From: InfoSec News (isnat_private)
Date: Mon Oct 01 2001 - 03:16:54 PDT

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    Forwarded from: Steven Hess <s_hessat_private>
    [This is the last posting on the E-Bomb thread.  -  WK]
    Hash: SHA1
    The technology looks like the same as for lightning protection. I
    think the protection would be similar. 
    Lightning does damage not only by striking the component electrical
    path, but by generating the same kind of high strength EMP - the bolt
    is comprised of several strokes, and each one generates EMF lines of
    force. When these moving fields cut through a conductor, a (lower
    voltage) is generated in the conductor, perhaps spikes of several
    hundred volts or so. 
    The current state of lighting protection is to :
    1. shunt spikes to ground on conductors with MOSFET or similar
    variable semiconductors. (you see a cheap version in a surge
    supressed power strip)
    2. ground chassis and cases to isolate from EMP and arcs. 
    3. Signal isolation via fiber optic. 
    4. Star Grounding system to prevent conductance between different
    ground systems. (Racks should be grounded on a separate system from
    AC electrical grounds, and should be bonded only at the
    Ground/Neutral connection point).  
    The "faraday cage" mentioned is the same as placing equipment in a
    grounded case, with the exception that the cage has "holes" in it
    that depending on frequency, offer a path for the cage to leak RF in.
    The cage should work, though better than a grounded case if the
    following is true - If the EMP pulse is very low frequency, and the
    Faraday cage is made up of higher current carrying capability. We use
    different kinds of grounding depending on what is to be shunted, four
    ought cable for low frequency, copper flashing for high frequency. 
    My experience is with Television Broadcast towers and transmitters,
    and the associated broadcast equipment, which get hit with lightning
    a lot. Most of the damaged systems are not struck directly, but
    surged on their power, data, video, audio, or phone connections. A
    UPS can help, if it incorporates surge supression, and it isolates
    the power from the line. Phone line supressors work to a certain
    extent, but nothing I have found keeps everything working all the
    time - even the fiber optic units can sacrifice themselves on the
    "outside" connection. 
    Steven Hess
    Assistant Chief Engineer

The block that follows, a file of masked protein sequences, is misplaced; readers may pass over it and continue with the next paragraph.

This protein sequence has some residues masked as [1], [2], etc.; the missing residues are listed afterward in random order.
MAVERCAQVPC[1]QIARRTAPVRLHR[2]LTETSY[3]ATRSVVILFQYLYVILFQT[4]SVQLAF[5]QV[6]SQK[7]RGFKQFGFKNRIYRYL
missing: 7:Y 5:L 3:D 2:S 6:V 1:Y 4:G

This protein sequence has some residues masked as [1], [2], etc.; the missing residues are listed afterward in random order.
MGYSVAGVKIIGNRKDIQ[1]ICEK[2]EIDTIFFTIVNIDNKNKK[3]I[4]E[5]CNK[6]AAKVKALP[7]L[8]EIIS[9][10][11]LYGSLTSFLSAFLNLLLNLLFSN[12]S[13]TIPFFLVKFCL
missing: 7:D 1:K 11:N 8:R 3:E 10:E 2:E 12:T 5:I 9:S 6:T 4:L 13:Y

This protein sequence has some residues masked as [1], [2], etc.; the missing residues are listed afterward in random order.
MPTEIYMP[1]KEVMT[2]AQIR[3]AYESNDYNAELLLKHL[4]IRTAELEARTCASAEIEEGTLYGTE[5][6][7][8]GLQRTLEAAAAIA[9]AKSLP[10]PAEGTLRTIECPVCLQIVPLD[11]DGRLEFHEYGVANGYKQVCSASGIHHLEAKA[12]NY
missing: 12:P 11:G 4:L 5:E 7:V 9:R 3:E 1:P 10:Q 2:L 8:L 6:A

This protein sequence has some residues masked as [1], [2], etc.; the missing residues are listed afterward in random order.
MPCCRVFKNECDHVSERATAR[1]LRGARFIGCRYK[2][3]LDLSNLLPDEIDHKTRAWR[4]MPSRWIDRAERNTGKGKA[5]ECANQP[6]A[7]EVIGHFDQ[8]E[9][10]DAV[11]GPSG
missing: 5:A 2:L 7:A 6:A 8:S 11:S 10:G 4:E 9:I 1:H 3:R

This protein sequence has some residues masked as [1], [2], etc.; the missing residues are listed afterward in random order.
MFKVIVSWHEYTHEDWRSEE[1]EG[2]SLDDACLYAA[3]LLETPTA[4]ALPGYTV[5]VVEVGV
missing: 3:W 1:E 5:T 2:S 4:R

WTTA TV Tampa
    (lightning capital of the world - no kidding) 
    > -----Original Message-----
    > From: owner-isnat_private [mailto:owner-isnat_private]On
    > Behalf Of InfoSec News
    > Sent: Sunday, September 30, 2001 6:12 AM
    > To: isnat_private
    > Subject: Re: [ISN] E-BOMB 
    > Forwarded from: Darren Reed <darrenrat_private>
    > In some email I received from InfoSec News, sie wrote:
    > > Forwarded from: Russell Coker <russellat_private>
    > > 
    > > On Fri, 21 Sep 2001 09:39, you wrote:
    > > >
    > > > .phtml 
    > > >
    > > > BY JIM WILSON
    > > > September 2001
    > > >
    > > > In the blink of an eye, electromagnetic bombs could throw
    > > > civilization back 200 years. And terrorists can build them for
    > > > $400.
    > > 
    > > This is a very interesting article, but it fails to mention one
    > > crucial point.  What is the effect of an EMP weapon on magnetic
    > > storage?
    > Somewhere in that article, it mentions "magnetic field", if I
    > recall correctly.  I don't remember enough physics to recall the
    > interfaction between faraday cages and magnetic fields (of what
    > strength even?).  
    > Elsewhere on this topic mention of faraday cages has been made.
    > On that topic someone said that isn't enough.  The most important
    > point is you _cannot_ have _any_ wires going in or out of that
    > faraday cage - it needs to be completely eletrically isolated.  No
    > data leads, no power leads going in or out of it that contain a
    > conductor.  For data, this is an easy problem: fibre.  100BaseFX,
    > ATM, GigE, FDDI come to mind.  But how do you fix the problem of
    > power?  Does anyone know of any mechanical (or other) means of
    > getting power into/out of a
    > faraday cage without there being any conductive path through ? 
    > Where do you go to buy such equipment (assuming it is unclassified)
    > ?  Can you buy, for example, laser based power couplers ?  (power
    > in one
    > side, laser beam over 6 inces, power out the other side).
    > I'm almost 100% sure a UPS is not going to save you.  Their
    > reaction times are too slow for the rise generated by an E-Bomb and
    > even then some of them will switch out to save themselves and your
    > equipment goes "boom".
    > Darren
    > -
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